ESCALATE aims to solve powertrain challenges with zero-emission HGVs! After taking a closer look at the challenges for HGVs related to batteries, another component will be assessed in the following paragraphs – the powertrain. Keep on reading to learn all about it.
After taking a closer look at the challenges for HGVs related to batteries, another component will be assessed in the following paragraphs – the powertrain. The latter is defined as the prime mover (battery-, or fuel cell-powered engine) plus the drive train, which includes all components to transform the energy of the vehicle into movement (driveshafts, axles, differentials, etc.). Taking passenger vehicles as a well-known example, one can observe that electrification has simplified the drive train since fewer components are necessary to move the vehicle.
In the ESCALATE framework, who different types of drive systems are tested: batteries and fuel cells. Both solutions include batteries, even though the fuel cell only uses them to gain energy from regenerative breaking and to provide power peaks. In terms of zero emission powertrain designs, the ESCALATE project brings a powertrain innovation in all two categories as well as beyond the state of the art by introducing the range extender design for long haul applications.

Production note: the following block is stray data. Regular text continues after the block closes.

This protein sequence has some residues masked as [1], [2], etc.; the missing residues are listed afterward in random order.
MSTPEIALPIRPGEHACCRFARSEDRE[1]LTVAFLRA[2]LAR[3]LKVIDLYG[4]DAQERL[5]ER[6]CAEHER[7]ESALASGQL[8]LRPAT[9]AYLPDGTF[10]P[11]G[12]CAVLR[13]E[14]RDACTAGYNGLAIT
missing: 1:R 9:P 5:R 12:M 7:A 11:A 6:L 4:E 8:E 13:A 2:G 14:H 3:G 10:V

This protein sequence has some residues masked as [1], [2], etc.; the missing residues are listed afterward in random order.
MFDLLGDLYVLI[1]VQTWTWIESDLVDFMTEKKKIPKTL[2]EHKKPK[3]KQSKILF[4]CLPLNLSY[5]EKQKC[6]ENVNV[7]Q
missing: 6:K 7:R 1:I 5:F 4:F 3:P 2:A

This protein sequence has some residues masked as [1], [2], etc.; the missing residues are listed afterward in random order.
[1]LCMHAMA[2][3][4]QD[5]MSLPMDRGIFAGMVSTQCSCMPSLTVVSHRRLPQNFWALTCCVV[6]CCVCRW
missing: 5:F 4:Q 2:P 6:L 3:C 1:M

- The hybrid ESCALATE solution:
ESCALATE will create a hybrid power train that combines a battery of up to 500-600 kWh with a fuel cell of 100-140 kW, which is fueled by an H2 tank with a capacity of 30-50kg of hydrogen. In comparison to conventional hydrogen- or battery-electric trucks, both systems are downsized but operate in conjunction with each other. In this system, the battery is seen as the main source of power and the H2-solution can be considered as a range extender. Due to this hybrid system, refueling/-charging is facilitated, as both infrastructure solutions for electric charging and hydrogen can be utilised.
Furthermore, this design opens up several operation modes, depending on the payload and mission. Thus, the vehicle can either discharge the battery, the FC can sustain the battery level, or a hybrid mode is used to apply a controlled charge depletion strategy. This requires the development and use of energy and fleet management and powertrain control.